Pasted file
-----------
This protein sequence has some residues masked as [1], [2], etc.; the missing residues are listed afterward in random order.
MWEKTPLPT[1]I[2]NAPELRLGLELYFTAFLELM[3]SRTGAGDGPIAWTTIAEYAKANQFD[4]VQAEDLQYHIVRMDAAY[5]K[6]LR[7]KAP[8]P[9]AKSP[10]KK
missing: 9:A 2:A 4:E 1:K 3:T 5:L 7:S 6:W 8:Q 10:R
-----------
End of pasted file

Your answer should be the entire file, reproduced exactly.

This protein sequence has some residues masked as [1], [2], etc.; the missing residues are listed afterward in random order.
MWEKTPLPT[1]I[2]NAPELRLGLELYFTAFLELM[3]SRTGAGDGPIAWTTIAEYAKANQFD[4]VQAEDLQYHIVRMDAAY[5]K[6]LR[7]KAP[8]P[9]AKSP[10]KK
missing: 9:A 2:A 4:E 1:K 3:T 5:L 7:S 6:W 8:Q 10:R